generative drawing machine
Critics: Laura Kurgan, Carlo Bailey | Advanced Visual Studies
generative fabrication, parametric design, context awareness, drawing machine, robotics, remote controlled fabrication, evolutionary design, coded drawings, computational art, digital fabrication
Drawing a perfect circle is simple since the invention of CAD (Computer Aided Drafting). However, with the exact same tool creating a real variety of circles is much more difficult. Input a command to scale a circle 50% and it will shrink 50%. No complexity is added. The output is 1:1. This is because current design tools are made to mimic exactly what their user instructs them to do and thus the amount of variety generated mirror’s the effort of the operator. If the user wants to produce a variety of ideas it will take extra time for them to imagine varying possibilities before commanding an application to execute.
This inability to automate variety is a major hindrance in current design tools and in the design process because generating variety requires too much of the creator's time and thus limits possibilities.
the inability to automate variety is a major hindrance in current design tools
However, when design tools are paired with physical processes the physicality can quickly produce complexity and variety in design options. The Drawing Machine demonstrates how a generative design can easily create variety in a circle through printing.
How is variety generated? A robotic ball is dipped in ink then instructed via remote to move in a circle. The scale of the circle varies by changing the length of string that the ball is tethered to. But when the scale of the string changes, it isn’t just the scale that changes but also the pattern of the circle. Because of the complexities of the real world: the texture of the paper, gravity, the momentum of the ball, the roughness of the ground or the elasticity of the string, complex and unique patterns emerge at every scale of the circle drawn.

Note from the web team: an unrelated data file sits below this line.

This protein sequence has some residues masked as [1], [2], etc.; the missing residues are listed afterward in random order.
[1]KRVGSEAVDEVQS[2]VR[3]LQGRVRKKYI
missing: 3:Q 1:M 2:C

Parametric design tools are beginning to allow users to quickly generate variety, although many of these tools require a basic understanding of coding languages like Python. Some apps like Grasshopper and 3ds Max have generative capabilities without coding knowledge but their interface can still be a hurdle to overcome.
Using fabrication methods instead of digital methods to generate variety proves the possibility to engage in a generative process for those lacking technical coding skills. By using analog techniques, generative processes can expand beyond the white collar.
Future digital fabrication methods can move beyond 1:1 processes like 3d printing if they adopt generative methods
Future digital fabrication methods can move beyond 1:1 processes like 3d printing if they adopt generative methods as demonstrated in the Drawing Machine. By harnessing the complexity of how physical material behaves at various scales exploration of variety becomes easier. Beyond its ease analog generative methods are more akin to how patterns organically emerge in the natural world anyhow.